The US-backed monarchy in Bahrain has violently repressed anti-government protests that rocked the small island nation for over a month from February. Open expressions of anti-government sentiment have been largely quelled since martial law was declared March 15. The day after the state of emergency was declared, Bahraini security forces backed by over 1,500 troops and police from the neighboring monarchies of Saudi Arabia and the United Arab Emirates launched an especially vicious attack on protesters in the capital, Manama, in which several demonstrators were killed and hundreds wounded.
Since then, an estimated 1,000 people have been arrested or “disappeared.” Police and pro-regime thugs routinely stalk working class neighborhoods at night, invading people’s homes to attack or kidnap anyone suspected of opposing the dictatorial regime. At least four critics of the government are known to have been tortured to death in police custody since King Hamad al-Khalifa declared the state of emergency.
Amnesty International reported that most of those detained in Bahrain are being held incommunicado, often with no clear indication of which state agency—police, army or secret service—or pro-regime gang had abducted them. “In virtually all cases, weeks after their arrest, their whereabouts remain unknown,” the human rights group stated.
The International Committee of the Red Cross, which is frequently granted access to detainees in conflict zones, has been denied any access to those held by the Bahraini state, a clear indication that torture and extrajudicial killings in custody are commonplace.
Throughout the weeks of vicious reprisals against demonstrators, the Bahraini regime has received the complete support of the United States. A few anemic calls for “restraint” notwithstanding, the Obama administration has backed the al-Khalifa dynasty to the hilt.
Since the outbreak of protests in the country, the regime has received US Defense Secretary Robert Gates and Chairman of the Joint Chiefs of Staff Admiral Mike Mullen in Manama, both of whom praised the longstanding alliance between the US and Bahrain. The Pentagon has its Navy Fifth Fleet based in Bahrain, and the country is considered a key strategic ally, allowing Washington to project its authority throughout the Persian Gulf region.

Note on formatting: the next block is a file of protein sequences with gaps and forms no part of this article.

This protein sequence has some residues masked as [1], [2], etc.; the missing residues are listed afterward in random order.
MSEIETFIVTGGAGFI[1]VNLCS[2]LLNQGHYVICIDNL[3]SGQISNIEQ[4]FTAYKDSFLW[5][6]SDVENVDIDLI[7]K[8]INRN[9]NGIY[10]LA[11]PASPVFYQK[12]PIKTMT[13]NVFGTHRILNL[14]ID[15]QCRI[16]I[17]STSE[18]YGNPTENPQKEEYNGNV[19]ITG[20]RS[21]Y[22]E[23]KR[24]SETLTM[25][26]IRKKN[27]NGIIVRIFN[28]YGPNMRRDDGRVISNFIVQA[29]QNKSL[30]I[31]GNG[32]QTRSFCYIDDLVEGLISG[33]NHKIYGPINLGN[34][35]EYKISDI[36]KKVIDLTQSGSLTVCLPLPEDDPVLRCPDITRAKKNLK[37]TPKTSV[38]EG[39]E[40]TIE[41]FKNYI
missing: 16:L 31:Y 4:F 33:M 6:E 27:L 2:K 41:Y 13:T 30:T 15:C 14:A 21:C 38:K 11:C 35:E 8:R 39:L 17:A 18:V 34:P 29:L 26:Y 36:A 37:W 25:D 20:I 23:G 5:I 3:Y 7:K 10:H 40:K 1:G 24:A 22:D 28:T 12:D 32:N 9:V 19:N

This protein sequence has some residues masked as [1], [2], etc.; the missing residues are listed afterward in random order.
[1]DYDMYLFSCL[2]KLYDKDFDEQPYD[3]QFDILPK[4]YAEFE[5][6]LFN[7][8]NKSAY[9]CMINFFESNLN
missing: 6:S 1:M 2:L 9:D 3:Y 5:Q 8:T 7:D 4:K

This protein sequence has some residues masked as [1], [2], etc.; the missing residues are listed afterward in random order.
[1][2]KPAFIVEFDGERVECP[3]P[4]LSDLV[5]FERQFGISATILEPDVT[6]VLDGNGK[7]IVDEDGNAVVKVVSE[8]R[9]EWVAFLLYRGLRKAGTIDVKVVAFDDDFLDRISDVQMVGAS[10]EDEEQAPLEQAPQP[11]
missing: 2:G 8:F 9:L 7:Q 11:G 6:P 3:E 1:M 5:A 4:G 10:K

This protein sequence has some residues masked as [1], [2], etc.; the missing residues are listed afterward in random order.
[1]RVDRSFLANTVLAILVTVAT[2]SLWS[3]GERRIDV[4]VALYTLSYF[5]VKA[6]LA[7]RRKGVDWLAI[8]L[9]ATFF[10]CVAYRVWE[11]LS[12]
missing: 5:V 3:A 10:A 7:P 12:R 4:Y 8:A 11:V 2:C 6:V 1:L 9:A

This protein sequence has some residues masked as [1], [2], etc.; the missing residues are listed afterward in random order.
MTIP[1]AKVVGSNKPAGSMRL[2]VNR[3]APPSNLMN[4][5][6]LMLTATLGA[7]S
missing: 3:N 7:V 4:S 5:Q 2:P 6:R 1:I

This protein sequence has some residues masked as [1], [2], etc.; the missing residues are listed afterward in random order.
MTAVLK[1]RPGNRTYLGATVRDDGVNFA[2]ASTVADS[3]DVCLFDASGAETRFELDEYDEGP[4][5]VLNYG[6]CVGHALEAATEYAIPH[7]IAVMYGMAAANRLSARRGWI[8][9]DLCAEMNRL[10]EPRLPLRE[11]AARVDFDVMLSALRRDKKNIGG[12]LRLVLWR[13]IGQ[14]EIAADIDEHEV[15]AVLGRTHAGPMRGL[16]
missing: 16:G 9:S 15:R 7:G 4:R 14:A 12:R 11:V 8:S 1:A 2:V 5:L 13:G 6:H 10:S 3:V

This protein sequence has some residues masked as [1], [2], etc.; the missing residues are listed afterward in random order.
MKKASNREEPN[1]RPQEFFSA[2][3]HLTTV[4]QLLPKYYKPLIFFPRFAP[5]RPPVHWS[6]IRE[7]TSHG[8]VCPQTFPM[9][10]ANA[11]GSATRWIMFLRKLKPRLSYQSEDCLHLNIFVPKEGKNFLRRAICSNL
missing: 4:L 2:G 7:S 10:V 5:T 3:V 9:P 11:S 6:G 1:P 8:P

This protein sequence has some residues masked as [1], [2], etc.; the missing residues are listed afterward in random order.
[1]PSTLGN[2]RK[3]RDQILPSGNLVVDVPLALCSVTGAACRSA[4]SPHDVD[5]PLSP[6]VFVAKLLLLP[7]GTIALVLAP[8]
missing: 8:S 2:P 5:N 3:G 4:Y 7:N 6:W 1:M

Typical of Washington’s attitude to the situation in Bahrain was a US State Department advisory issued April 12. The document warned that “the situation in Bahrain remains fluid, with active security operations continuing in various parts of the country,” but reports that “With an increased security presence on the streets, many of the shops and businesses have reopened. Even though daily routines are returning to normal, there remains the possibility that spontaneous violence may erupt.”
Not only is there a “possibility” of “spontaneous violence,” as the State Department claims—deadly force is being used by the regime on a systematic basis to crush all opposition. But for Washington, marauding gangs of Bahraini troops, police and pro-regime thugs terrorizing patients in hospitals and families in their beds, and torturing detainees in secret locations represent the return to “normal.”
Nothing could better express US imperialism’s true attitude to human rights abuses, the supposed justification for the war against the Libyan regime of Col. Gaddafi.
To be continued